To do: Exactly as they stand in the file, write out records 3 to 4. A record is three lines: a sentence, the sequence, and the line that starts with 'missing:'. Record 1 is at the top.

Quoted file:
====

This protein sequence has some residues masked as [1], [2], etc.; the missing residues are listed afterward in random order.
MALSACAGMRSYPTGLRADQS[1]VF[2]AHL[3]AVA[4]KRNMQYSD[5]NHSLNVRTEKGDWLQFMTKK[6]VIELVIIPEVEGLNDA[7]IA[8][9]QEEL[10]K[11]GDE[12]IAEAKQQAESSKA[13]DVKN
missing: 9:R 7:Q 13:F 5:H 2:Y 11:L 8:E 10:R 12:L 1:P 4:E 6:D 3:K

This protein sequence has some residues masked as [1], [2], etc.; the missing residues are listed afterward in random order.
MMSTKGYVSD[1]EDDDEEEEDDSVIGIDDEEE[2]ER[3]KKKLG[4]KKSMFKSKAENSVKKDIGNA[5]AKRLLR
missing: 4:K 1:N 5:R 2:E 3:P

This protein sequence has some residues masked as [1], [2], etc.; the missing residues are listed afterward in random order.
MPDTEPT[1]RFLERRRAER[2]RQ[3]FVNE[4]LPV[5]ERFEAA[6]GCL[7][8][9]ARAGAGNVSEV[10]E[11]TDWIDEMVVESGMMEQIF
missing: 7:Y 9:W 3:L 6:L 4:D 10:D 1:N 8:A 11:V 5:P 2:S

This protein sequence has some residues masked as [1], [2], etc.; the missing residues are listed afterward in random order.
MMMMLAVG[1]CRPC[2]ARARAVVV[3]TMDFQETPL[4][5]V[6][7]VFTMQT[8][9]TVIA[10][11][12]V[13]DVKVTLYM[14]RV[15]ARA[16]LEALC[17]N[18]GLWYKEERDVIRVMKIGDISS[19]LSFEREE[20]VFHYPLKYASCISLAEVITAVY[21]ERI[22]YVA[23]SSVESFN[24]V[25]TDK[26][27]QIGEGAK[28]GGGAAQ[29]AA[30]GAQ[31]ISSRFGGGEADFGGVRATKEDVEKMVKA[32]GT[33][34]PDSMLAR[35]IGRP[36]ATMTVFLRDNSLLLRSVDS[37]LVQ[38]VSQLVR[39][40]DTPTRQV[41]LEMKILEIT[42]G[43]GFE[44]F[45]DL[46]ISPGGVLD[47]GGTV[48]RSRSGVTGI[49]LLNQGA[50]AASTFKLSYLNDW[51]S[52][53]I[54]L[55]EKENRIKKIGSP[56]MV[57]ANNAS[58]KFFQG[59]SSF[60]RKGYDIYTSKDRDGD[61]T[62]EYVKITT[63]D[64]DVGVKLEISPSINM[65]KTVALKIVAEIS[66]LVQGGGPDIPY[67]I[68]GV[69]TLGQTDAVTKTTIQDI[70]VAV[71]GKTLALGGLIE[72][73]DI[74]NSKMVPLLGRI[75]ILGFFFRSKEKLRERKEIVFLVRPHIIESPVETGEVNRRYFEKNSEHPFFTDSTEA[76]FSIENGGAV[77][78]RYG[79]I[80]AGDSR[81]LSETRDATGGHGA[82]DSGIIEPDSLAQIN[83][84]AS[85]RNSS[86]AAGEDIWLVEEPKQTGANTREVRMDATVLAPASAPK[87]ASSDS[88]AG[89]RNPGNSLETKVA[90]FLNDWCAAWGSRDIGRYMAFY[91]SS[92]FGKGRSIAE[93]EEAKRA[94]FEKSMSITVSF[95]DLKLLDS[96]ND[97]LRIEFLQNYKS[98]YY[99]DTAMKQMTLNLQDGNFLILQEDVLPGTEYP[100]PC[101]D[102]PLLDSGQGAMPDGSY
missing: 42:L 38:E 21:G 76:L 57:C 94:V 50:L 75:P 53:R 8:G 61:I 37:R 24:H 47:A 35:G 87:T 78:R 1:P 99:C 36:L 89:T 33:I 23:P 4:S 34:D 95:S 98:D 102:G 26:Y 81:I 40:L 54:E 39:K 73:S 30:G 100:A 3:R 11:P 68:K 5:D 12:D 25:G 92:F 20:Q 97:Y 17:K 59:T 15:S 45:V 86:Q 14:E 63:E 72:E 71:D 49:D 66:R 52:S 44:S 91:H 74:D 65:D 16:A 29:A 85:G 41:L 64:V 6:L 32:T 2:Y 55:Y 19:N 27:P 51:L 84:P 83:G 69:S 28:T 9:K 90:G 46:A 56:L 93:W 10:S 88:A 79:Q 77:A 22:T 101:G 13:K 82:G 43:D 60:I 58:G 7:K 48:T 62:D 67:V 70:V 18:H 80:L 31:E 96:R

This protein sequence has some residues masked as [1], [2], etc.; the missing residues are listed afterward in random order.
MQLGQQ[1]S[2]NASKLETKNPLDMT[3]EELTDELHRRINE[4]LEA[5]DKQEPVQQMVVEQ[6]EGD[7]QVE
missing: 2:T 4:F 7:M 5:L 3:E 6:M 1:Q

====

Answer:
This protein sequence has some residues masked as [1], [2], etc.; the missing residues are listed afterward in random order.
MPDTEPT[1]RFLERRRAER[2]RQ[3]FVNE[4]LPV[5]ERFEAA[6]GCL[7][8][9]ARAGAGNVSEV[10]E[11]TDWIDEMVVESGMMEQIF
missing: 7:Y 9:W 3:L 6:L 4:D 10:D 1:N 8:A 11:V 5:P 2:S

This protein sequence has some residues masked as [1], [2], etc.; the missing residues are listed afterward in random order.
MMMMLAVG[1]CRPC[2]ARARAVVV[3]TMDFQETPL[4][5]V[6][7]VFTMQT[8][9]TVIA[10][11][12]V[13]DVKVTLYM[14]RV[15]ARA[16]LEALC[17]N[18]GLWYKEERDVIRVMKIGDISS[19]LSFEREE[20]VFHYPLKYASCISLAEVITAVY[21]ERI[22]YVA[23]SSVESFN[24]V[25]TDK[26][27]QIGEGAK[28]GGGAAQ[29]AA[30]GAQ[31]ISSRFGGGEADFGGVRATKEDVEKMVKA[32]GT[33][34]PDSMLAR[35]IGRP[36]ATMTVFLRDNSLLLRSVDS[37]LVQ[38]VSQLVR[39][40]DTPTRQV[41]LEMKILEIT[42]G[43]GFE[44]F[45]DL[46]ISPGGVLD[47]GGTV[48]RSRSGVTGI[49]LLNQGA[50]AASTFKLSYLNDW[51]S[52][53]I[54]L[55]EKENRIKKIGSP[56]MV[57]ANNAS[58]KFFQG[59]SSF[60]RKGYDIYTSKDRDGD[61]T[62]EYVKITT[63]D[64]DVGVKLEISPSINM[65]KTVALKIVAEIS[66]LVQGGGPDIPY[67]I[68]GV[69]TLGQTDAVTKTTIQDI[70]VAV[71]GKTLALGGLIE[72][73]DI[74]NSKMVPLLGRI[75]ILGFFFRSKEKLRERKEIVFLVRPHIIESPVETGEVNRRYFEKNSEHPFFTDSTEA[76]FSIENGGAV[77][78]RYG[79]I[80]AGDSR[81]LSETRDATGGHGA[82]DSGIIEPDSLAQIN[83][84]AS[85]RNSS[86]AAGEDIWLVEEPKQTGANTREVRMDATVLAPASAPK[87]ASSDS[88]AG[89]RNPGNSLETKVA[90]FLNDWCAAWGSRDIGRYMAFY[91]SS[92]FGKGRSIAE[93]EEAKRA[94]FEKSMSITVSF[95]DLKLLDS[96]ND[97]LRIEFLQNYKS[98]YY[99]DTAMKQMTLNLQDGNFLILQEDVLPGTEYP[100]PC[101]D[102]PLLDSGQGAMPDGSY
missing: 42:L 38:E 21:G 76:L 57:C 94:V 50:L 75:P 53:R 8:G 61:I 37:R 24:H 47:A 35:G 87:T 78:R 1:P 99:C 36:L 89:T 33:I 23:P 4:S 34:D 95:S 98:D 102:G 26:Y 81:I 40:L 54:E 39:K 73:S 30:G 100:A 3:R 11:P 68:K 5:D 12:D 25:G 92:F 20:Q 97:Y 17:K 59:T 15:S 45:V 86:Q 14:E 63:E 72:E 71:D 49:D 66:R 52:S 44:S 91:H 74:D 65:D 16:A 29:A 85:G 41:L 64:V 6:L 32:T 2:Y 55:Y 19:N 27:P 51:L 84:P 83:G 69:S 28:T 9:K 90:G 46:A 56:L 93:W 10:S 88:A 79:Q 77:A 22:T 101:G 13:K 82:G 43:D 60:I 58:G 7:K 48:T 62:D 67:V 70:V 18:H 80:L 31:E 96:R